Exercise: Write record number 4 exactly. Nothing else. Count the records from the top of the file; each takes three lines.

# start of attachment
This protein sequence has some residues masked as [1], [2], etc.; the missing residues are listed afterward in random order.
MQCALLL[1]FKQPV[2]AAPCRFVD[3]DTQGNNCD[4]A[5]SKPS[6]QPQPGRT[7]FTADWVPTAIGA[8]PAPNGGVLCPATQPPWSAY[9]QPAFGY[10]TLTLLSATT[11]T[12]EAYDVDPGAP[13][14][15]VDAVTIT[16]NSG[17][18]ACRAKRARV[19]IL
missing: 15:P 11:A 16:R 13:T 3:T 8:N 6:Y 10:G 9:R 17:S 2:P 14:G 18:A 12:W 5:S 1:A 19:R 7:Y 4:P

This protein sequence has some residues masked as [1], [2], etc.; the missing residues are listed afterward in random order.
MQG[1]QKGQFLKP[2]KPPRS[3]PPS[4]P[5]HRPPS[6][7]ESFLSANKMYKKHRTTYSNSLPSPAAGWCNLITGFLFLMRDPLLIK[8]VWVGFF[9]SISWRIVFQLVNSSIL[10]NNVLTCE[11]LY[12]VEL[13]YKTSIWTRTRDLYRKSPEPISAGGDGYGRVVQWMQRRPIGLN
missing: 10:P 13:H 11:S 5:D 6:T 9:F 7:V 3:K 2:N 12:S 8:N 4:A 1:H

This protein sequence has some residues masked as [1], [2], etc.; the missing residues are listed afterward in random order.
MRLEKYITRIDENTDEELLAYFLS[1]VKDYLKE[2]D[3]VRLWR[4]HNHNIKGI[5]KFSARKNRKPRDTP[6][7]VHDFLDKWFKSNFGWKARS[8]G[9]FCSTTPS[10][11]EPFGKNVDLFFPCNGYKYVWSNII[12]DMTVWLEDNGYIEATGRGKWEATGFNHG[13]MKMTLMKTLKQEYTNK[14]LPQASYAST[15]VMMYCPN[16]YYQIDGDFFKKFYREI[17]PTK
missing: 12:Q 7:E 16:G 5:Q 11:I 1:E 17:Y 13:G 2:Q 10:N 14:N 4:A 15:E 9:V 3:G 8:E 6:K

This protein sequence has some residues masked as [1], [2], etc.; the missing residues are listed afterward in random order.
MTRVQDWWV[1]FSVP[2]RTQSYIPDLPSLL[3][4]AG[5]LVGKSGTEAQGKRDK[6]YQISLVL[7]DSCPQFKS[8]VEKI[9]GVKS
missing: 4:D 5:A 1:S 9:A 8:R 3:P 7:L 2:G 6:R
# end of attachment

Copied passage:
This protein sequence has some residues masked as [1], [2], etc.; the missing residues are listed afterward in random order.
MTRVQDWWV[1]FSVP[2]RTQSYIPDLPSLL[3][4]AG[5]LVGKSGTEAQGKRDK[6]YQISLVL[7]DSCPQFKS[8]VEKI[9]GVKS
missing: 4:D 5:A 1:S 9:A 8:R 3:P 7:L 2:G 6:R